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The Better Way: Reign of Christ

Sunday, November 25, 2018
Daniel 7:9-10, 13-14
Revelation 1:4b-8
John 18:33-37

In 1972 Robert Redford starred in a political satire called The Candidate. A movie about a good-looking and idealistic young guy — Bill McKay, the son of a retired politician — who gets noticed by the Democratic Party in California. They convince him to run for the senate, something that has very little appeal to him, having seen the dark side of politics up close, watching his father. But the party gives him lots of leeway to do things the way that he would do them. They let him, as he says in the film, “say what he wants, do what he wants, go where he pleases.” The reason for this is that he has absolutely no chance of winning against the well-liked incumbent, who’s been in office for almost 20 years. And so, with nothing to lose (or win!), Bill McKay agrees. And then the movie gets interesting when, as the campaign progresses, it looks like McKay, to his horror, might actually win.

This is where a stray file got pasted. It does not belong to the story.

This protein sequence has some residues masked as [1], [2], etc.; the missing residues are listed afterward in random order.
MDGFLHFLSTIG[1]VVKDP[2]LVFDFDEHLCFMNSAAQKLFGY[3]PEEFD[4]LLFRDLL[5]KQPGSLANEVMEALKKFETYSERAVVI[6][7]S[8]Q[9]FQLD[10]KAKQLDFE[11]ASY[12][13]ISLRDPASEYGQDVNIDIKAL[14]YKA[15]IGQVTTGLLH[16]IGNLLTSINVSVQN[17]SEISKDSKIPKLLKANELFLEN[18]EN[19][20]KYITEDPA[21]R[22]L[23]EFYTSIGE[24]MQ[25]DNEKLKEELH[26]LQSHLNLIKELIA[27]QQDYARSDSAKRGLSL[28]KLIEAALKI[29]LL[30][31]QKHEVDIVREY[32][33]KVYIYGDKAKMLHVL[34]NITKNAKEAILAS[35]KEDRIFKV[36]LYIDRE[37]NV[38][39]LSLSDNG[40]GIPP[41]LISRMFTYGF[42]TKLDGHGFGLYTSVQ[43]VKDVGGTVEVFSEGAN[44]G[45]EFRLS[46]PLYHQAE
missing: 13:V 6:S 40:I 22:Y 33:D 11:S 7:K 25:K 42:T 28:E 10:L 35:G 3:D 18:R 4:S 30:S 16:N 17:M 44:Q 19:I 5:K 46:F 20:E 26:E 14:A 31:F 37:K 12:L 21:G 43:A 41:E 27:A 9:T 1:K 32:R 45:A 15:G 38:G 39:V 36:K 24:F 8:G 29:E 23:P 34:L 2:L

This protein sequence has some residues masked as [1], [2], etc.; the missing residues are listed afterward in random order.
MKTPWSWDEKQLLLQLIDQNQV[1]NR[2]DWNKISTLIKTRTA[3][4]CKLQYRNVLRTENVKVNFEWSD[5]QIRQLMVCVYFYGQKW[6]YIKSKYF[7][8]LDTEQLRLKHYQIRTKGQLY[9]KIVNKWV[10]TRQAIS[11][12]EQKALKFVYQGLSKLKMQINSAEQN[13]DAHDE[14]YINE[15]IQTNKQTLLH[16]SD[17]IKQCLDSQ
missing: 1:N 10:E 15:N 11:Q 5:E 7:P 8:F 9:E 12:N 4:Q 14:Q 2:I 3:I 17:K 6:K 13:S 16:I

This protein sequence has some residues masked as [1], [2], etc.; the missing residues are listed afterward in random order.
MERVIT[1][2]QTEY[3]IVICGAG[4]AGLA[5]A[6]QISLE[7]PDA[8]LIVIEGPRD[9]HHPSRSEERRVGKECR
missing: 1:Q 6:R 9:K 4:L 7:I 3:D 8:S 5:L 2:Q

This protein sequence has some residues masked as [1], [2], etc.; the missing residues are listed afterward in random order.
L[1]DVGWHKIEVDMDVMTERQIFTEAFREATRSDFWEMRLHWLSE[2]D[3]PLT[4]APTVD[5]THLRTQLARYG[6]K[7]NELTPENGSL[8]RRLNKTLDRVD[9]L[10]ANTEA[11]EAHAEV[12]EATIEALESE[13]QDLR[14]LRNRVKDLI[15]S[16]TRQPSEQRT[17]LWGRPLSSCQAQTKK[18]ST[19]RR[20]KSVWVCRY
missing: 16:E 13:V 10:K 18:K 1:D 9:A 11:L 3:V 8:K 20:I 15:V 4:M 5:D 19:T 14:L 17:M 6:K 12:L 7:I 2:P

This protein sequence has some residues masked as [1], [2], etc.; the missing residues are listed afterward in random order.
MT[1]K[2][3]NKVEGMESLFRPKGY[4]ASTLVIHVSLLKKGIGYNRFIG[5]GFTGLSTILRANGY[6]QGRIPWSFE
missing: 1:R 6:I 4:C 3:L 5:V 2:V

The movie was released a month before the Presidential primary in California. And the marketing department had put together an ad campaign designed to resemble political posters, with a photo of Redford, and the slogan: “McKay: The Better Way.” When the actual election came around a month after the film was released, numerous ballots came back with a write-in candidate named: McKay.

That was, well, before my time. But there’s been no shortage of political satire in recent years. Whether it’s Martin Sheen on The West Wing, or the 17 Emmys won by the Julia Louis-Dreyfus series Veep, or here in Canada, Terry Fallis’ novel from a few years ago, Best Laid Plans, it seems that there’s no shortage of interest in issues and controversies around civic leadership. Isn’t it scary, though, that all of these satires seem tame compared to our current reality? With each new day comes news of an unlikely victory; or scandals, or things that should be scandals, but somehow aren’t, fringe movements becoming mainstream, and, of course, disappointment and outrage at directed at leaders in our nation, continent (of course), and around the world. Here is an actual headline from Time magazine just a couple weeks ago: “A Dead Nevada Brothel Owner Won His Election Tuesday Night.”